Behavioral interview questions will tell you a lot about your candidate! While people can certainly prepare for what questions might be asked, it’s difficult to prepare a canned answer when you have to recall and recant a specific situation. The big draw to these types of questions is based on the assumption that past behavior will dictate future behavior – if you like what you hear, you are likely to see it happen if you hire the person.
Behavioral interviewing is especially effective during the search for employees who deliver great customer service. From call centers and receptionists to retail management and restaurants, a customer service question that begins with, “tell me about a time when…” or is otherwise open-ended tends to make room for the cream to rise to the top. They usually elicit responses that either wow or throw up a big red flag. In my experience, these (or a version of them) will make the hiring process more efficient and effective for you.
- What is your customer service philosophy?
- Tell me about a time when you lost a customer despite your best efforts. What was the situation? How did you try to resolve it? What would you do differently next time?
- Tell me about a time when you had to deal with a difficult customer. What made the person “difficult?” Was their anger or upset warranted – why or why not? How did you diffuse the situation and what was the outcome?
- Tell me about a time when you went the extra mile for a customer – doing something beyond the parameters of your job description. What was your motivation? What was the outcome?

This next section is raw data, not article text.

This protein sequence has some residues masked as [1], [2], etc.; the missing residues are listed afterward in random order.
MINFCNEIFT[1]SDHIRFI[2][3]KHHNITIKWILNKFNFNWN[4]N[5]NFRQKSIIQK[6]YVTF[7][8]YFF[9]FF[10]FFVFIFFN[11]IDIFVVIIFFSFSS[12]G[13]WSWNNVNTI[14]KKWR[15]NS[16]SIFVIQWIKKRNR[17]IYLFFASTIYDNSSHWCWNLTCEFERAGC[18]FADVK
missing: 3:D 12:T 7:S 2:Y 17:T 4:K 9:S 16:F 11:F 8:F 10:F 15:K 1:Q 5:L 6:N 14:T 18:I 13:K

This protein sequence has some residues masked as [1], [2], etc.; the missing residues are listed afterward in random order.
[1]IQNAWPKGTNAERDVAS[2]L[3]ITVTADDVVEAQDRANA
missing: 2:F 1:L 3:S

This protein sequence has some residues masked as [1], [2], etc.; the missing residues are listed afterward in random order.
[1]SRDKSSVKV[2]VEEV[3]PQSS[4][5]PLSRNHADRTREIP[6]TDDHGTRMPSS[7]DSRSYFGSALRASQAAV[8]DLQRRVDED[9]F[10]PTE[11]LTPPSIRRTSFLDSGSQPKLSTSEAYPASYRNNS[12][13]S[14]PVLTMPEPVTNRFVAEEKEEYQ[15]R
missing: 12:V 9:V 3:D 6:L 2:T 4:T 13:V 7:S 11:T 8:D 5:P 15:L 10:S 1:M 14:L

- Tell me about a time when you have handled a long line of waiting customers. How did you manage the line? What techniques did you use to keep each customer happy? How did you manage your stress?
After thinking about the potential responses, you can probably see how they so easily tell you what you need to know. The best candidates will show genuine passion and an eagerness to make things right in their answers. They will illustrate the distress of upsetting customers and the joy in pleasing them in their expressions and in each answer; the very best will unknowingly sprinkle some ownership into their answers. Alternatively, the red flags are easy to spot because annoyance with customers is not an easy thing to hide. They may try to throw the customer or their former employer under the bus rather than taking part or all of the responsibility, or may display a lack of empathy by being dismissive or exasperated as they describe the customer in their answers.
Hiring people who understand that customers are the reason your doors are open is vital; utilizing effective interview questions and techniques to help avoid trouble is priceless. Do you have a favorite interview question that gets to the heart of customer service? Please share!